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Nino Mier Gallery is thrilled to present Light Catcher, an exhibition by Brooklyn-based artist Kyle Staver on view in Brussels from February 24 – March 25, 2023. Our first solo exhibition with the artist, a suite of new paintings, drawings, and clay reliefs will span both galleries, located at Rue Ernest Allard 25 and Rue Ernest Allard 41. 

Engaging with the beautiful and the grisly of canonical Western narratives in equal measure, Staver finds her inspiration in sources ranging from the Bible to ancient Greek mythopoetic traditions. Across her works, we find recognizable figures gripped in the throes of their trials and passions. Odysseus finds—then leaves—Calypso’s sandy shores, Ganymede plummets through a stormy night sky, and Europa falls off the back of her captor, the minacious, lascivious bull. In other works, the artist personifies a series of virtues including Charity, Justice, and Fortitude, among others, developing a tradition of iconography stemming from early Christian manuscript illumination.

Despite working with stories that have been re-told throughout centuries, Staver cultivates an enigmatic atmosphere within her paintings—both formally and narratively. As Dan Nadel put it in Artforum: “Her sources are the urtexts of patriarchy, but Staver often flips the script” to offer intelligent re-imaginings of stories enshrined in ancient archetypes. The paintings therefore traffic in a kind of narrative uncanny, as the stories to which they refer are simultaneously familiar and new or unsettling. “There is so much expressive opportunity in the space between what is expected and what is actually there,” Staver explains. “Allowing the painting to slip its moorings, without completely losing sight of the mothership, is when painting is the most thrilling for me.”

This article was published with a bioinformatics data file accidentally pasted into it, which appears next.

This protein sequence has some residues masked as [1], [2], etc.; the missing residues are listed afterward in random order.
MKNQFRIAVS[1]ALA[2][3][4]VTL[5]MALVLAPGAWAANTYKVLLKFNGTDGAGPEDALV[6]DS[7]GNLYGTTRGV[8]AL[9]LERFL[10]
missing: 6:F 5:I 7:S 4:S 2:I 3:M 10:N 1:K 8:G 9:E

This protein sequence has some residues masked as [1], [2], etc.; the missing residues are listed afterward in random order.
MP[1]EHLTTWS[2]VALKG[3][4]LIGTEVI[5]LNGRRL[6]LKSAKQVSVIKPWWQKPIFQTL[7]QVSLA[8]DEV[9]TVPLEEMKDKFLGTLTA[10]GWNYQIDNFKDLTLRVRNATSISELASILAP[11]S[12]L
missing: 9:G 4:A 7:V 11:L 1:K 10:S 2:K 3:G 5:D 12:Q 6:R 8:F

Before starting a painting, Staver contemplates which moments in a given story are most captivating, and works on preparatory drawings and reliefs. Beginning with ink, watercolor, and pencil drawings, Staver finds the ideal tonal scale and composition suited to her interpretation of the original text. Her three-dimensional reliefs, in turn, offer a physicality that further immerses the artist in the world of her paintings. Staver’s focus on repetition and cross-mediality reflects the discursive nature of her source narratives, as stories that have been re-told throughout centuries.

Shadow and light are opposing properties that comprise both content and form within Staver’s work. Nightfall and daybreak become personified in Dusk (2022) and Dawn (2022), wherein crowned goddesses shepherd in nighttime and morning amid angels in the sky. Further, Staver captures critical moments within these narratives in her tenebrous yet vibrant color palettes. Luminosity is frequently relegated to the margins of Staver’s shadowy forms. In Calypso and Odysseus (2022), for instance, both figures are rendered in muted color palettes, with stark, salmon-colored highlights flecking the curve of his arm, bent to shield an invisible sun, and the curve of her breast as she sits plaintively next to him.

Staver’s shadows decenter her figures as the key features of her paintings, instead representing them as one of many components within larger narrative climates. In Calypso and Odysseus III (2022), both figures are depicted from behind as they pass through a palm-lined strait. However, a monkey on Calypso’s shoulder stares nakedly at the viewer. To its left, an American flag hangs from Odysseus’ boat, recalling the American Eagle gripping Ganymede in Staver’s distillation of the story. Such focal shifts and anachronisms register an important feature of folklore, one Staver runs with freely: it is protean rather than fixed, changing throughout time to reflect shifting cultural conditions.


Kyle Staver (b. Virginia, MN, lives and works in New York) earned her BFA from Minneapolis College of Art and Design and her MFA from Yale University. In 2015, she was awarded the John Simon Guggenheim Memorial Foundation Fellowship and the American Academy of Arts and Letters Purchase Prize. She has had solo exhibitions at Moskowitz Bayse, Los Angeles; Half Gallery, New York; Zürcher Gallery, New York; Galerie RX, Paris; Steven Harvey Fine Art Projects, New York; among many others. Her work is in the collections of the National Academy of Design (New York), The American Academy of Arts and Letters (New York), The National Arts Club (New York), The McEvoy Foundation (San Francisco), and Portland Community College (Portland, Oregon). Staver is also recognized as a distinguished member of the National Academy of New York.